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Nicholas and Alexandra (1971)

Czar Nicholas II, the inept last monarch of Russia, insensitive to the needs of his people, is overthrown and exiled to Siberia with his family.

Writers:

Robert K. Massie (book), Edward Bond (additional dialogue) | 1 more credit »
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Won 2 Oscars. Another 1 win & 11 nominations. See more awards »

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Cast

Cast overview, first billed only:
Michael Jayston ... Nicholas
Janet Suzman ... Alexandra
Roderic Noble Roderic Noble ... Alexis
Ania Marson ... Olga
Lynne Frederick ... Tatiana
Candace Glendenning ... Marie
Fiona Fullerton ... Anastasia
Harry Andrews ... Grand Duke Nicholas (Nikolasha)
Irene Worth ... The Queen Mother Marie Fedorovna
Tom Baker ... Rasputin
Jack Hawkins ... Count Fredericks
Timothy West ... Dr. Botkin
Katherine Schofield ... Tegleva
Jean-Claude Drouot ... Gilliard
John Hallam ... Nagorny
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Storyline

The tragic story of Nicholas II, the last Czar of Russia, set against the backdrop of the Russian Revolution. It is an inside look into the private lives of Nicholas and his wife Alexandra, their daughters, their only son, and the painful secret about their son and heir apparent which bound the Imperial Couple to the mystical Rasputin, and the eventual execution of the entire family. Written by Gailene Va. Holley <gvah@lava.net>

Plot Summary | Plot Synopsis

Taglines:

...is the story of the love that changed the world forever!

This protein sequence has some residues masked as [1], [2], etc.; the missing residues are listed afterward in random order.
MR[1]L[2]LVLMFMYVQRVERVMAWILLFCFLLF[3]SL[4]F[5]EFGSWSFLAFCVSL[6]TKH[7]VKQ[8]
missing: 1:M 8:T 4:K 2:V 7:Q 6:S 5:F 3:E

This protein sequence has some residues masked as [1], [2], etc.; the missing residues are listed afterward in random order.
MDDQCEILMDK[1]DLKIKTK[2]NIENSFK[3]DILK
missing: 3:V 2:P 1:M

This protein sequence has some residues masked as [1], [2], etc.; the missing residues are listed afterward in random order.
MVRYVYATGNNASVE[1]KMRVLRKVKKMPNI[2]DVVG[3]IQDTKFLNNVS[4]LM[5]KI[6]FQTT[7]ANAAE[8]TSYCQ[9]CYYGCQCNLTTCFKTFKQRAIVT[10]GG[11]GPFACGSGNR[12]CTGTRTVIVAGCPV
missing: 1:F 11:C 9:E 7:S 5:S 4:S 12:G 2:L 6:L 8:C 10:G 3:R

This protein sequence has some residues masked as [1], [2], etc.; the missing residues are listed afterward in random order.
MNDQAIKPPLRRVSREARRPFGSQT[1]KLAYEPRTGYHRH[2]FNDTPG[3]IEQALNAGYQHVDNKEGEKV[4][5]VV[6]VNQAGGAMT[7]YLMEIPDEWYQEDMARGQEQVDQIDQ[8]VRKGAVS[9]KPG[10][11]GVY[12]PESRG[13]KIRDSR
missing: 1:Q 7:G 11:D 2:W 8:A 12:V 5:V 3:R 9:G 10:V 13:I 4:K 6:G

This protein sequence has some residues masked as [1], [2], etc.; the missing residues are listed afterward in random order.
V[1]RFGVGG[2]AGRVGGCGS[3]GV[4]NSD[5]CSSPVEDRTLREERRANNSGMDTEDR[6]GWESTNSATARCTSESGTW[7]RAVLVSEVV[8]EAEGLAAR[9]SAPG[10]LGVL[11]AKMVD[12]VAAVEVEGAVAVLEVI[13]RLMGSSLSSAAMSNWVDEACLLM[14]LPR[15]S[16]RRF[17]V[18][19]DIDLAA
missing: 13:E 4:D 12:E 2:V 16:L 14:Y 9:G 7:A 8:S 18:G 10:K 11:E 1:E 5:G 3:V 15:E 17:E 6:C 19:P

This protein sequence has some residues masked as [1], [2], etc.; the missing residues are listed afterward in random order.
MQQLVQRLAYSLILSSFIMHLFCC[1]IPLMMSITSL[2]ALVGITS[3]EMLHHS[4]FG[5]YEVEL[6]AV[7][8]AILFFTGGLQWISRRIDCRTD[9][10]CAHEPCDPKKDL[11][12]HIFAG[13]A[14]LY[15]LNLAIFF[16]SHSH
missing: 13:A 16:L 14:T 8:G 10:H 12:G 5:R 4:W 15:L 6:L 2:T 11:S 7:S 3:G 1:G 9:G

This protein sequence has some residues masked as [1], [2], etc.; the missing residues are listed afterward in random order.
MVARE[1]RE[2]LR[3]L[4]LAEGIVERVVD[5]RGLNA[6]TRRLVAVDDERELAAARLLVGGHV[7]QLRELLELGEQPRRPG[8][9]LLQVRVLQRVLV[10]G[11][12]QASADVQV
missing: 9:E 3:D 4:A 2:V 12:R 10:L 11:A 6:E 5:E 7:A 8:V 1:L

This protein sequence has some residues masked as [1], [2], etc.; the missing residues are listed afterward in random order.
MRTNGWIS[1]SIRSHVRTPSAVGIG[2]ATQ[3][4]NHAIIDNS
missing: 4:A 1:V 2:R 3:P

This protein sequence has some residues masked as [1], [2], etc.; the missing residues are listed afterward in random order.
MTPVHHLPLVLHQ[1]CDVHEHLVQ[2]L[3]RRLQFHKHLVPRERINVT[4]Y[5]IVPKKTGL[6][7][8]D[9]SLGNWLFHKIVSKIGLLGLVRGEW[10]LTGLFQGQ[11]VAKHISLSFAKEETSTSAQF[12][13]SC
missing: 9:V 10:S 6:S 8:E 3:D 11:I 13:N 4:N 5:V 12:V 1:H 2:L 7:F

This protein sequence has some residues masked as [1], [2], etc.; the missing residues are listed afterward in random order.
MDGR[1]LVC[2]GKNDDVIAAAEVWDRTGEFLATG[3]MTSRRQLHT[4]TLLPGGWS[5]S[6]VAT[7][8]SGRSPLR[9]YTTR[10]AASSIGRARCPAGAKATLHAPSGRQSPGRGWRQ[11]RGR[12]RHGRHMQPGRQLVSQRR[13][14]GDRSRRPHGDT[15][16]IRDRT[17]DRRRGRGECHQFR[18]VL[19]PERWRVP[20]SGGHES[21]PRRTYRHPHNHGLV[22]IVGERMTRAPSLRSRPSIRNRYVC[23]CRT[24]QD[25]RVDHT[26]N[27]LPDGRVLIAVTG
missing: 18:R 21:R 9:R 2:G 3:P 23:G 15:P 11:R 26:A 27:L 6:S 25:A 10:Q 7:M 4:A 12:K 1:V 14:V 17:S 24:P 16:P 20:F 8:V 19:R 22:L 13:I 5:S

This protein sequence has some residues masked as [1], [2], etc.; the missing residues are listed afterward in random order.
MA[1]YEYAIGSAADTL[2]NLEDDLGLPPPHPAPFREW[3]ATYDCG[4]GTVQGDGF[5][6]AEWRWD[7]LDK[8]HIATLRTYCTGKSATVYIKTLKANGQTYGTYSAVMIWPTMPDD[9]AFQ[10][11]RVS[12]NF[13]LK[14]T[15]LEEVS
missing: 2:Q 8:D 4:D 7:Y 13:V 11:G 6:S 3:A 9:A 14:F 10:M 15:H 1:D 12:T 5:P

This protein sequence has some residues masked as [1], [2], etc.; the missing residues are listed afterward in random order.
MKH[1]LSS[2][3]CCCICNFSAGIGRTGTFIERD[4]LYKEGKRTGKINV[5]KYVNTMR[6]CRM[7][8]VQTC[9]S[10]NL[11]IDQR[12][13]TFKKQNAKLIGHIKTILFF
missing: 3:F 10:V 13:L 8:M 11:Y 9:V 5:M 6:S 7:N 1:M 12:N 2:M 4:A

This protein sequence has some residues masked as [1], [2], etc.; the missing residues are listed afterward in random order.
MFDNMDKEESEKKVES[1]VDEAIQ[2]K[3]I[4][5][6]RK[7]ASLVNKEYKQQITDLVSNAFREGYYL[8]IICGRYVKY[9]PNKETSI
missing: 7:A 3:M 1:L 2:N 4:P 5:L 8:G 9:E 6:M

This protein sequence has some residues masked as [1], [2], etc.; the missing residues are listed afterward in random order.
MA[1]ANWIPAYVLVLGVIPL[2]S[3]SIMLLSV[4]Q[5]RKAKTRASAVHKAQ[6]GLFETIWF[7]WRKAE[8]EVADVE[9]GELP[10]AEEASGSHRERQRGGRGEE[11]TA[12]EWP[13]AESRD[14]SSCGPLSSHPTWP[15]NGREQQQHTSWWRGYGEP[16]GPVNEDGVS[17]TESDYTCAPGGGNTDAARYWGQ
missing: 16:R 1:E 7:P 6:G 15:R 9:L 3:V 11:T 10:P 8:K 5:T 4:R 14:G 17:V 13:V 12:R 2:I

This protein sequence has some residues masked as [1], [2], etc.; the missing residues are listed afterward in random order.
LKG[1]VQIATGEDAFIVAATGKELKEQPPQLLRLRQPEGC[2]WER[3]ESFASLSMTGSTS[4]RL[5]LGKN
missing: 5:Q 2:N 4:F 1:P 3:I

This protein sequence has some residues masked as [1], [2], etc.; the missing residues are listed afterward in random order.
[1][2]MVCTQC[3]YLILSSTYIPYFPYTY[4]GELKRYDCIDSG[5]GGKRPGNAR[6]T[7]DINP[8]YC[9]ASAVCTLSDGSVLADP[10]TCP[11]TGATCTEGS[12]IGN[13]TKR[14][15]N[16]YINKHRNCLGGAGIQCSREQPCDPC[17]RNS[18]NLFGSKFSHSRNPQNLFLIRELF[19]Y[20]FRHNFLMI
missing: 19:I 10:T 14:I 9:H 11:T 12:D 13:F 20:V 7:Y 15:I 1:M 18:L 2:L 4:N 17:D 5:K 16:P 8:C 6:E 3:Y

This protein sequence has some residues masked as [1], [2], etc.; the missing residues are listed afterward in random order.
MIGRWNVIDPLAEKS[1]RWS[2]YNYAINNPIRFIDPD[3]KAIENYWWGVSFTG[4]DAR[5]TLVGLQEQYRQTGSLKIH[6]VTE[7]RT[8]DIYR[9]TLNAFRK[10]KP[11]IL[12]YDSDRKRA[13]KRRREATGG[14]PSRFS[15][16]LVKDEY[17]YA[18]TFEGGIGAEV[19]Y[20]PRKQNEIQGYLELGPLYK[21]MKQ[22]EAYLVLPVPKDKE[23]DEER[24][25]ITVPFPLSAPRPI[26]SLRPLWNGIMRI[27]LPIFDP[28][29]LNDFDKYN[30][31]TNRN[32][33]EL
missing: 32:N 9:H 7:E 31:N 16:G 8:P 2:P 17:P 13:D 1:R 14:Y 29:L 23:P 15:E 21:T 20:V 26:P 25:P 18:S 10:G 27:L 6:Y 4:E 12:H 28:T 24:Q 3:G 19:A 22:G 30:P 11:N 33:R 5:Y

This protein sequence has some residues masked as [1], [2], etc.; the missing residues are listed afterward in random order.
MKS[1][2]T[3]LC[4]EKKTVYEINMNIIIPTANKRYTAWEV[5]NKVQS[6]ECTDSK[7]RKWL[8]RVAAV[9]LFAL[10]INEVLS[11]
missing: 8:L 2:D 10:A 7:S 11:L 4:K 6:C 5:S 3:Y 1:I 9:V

Certificate:

GP | See all certifications »

Parents Guide:

View content advisory »
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Details

Country:

UK | USA

Language:

English | French | German | Russian

Release Date:

13 December 1971 (USA) See more »

Also Known As:

Nicolás y Alejandra See more »

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Box Office

Budget:

$9,000,000 (estimated)
See more on IMDbPro »

Company Credits

Production Co:

Horizon Pictures (II) See more »
Show more on IMDbPro »

Technical Specs

Runtime:

Sound Mix:

70 mm 6-Track (70 mm prints) (UK release)| Mono (35 mm prints)

Color:

Color (Eastmancolor) (uncredited)

Aspect Ratio:

2.35 : 1
See full technical specs »
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Did You Know?

Trivia

The only Best Picture Oscar nominee that year to not be nominated for Best Director. See more »

Goofs

Nothing is spoken during the end execution scene, though the Bolshevik accounts have the head, Yurosky reading a sentence that they were to execute them all right before doing it. Some historians have believed that it might --not be true after all, and that the Bolsheviks may have 'made up' to say that they didn't kill the Romanovs in cold blood. See more »

Quotes

Trotsky: I'll never understand you. You hate anyone who's not your kind of Bolshevik more than you hate the Tsar.
Martov: No wonder they call you Robespierre. Everyone's got to think like you, or they're out!
Trotsky: He thinks freedom is something you write on a wall, you don't actually practice it.
Vladimir Lenin: That's not true. Of course, I agree you're free to say what you like. And you must agree I'm free to shoot you for saying it.
See more »

Crazy Credits

"By courtesy of the National Theatre of G.B." is written underneath Tom Baker and Laurence Olivier's names in the end credits. "By courtesy of the Royal Shakespeare Company" is written underneath Janet Suzman's name. See more »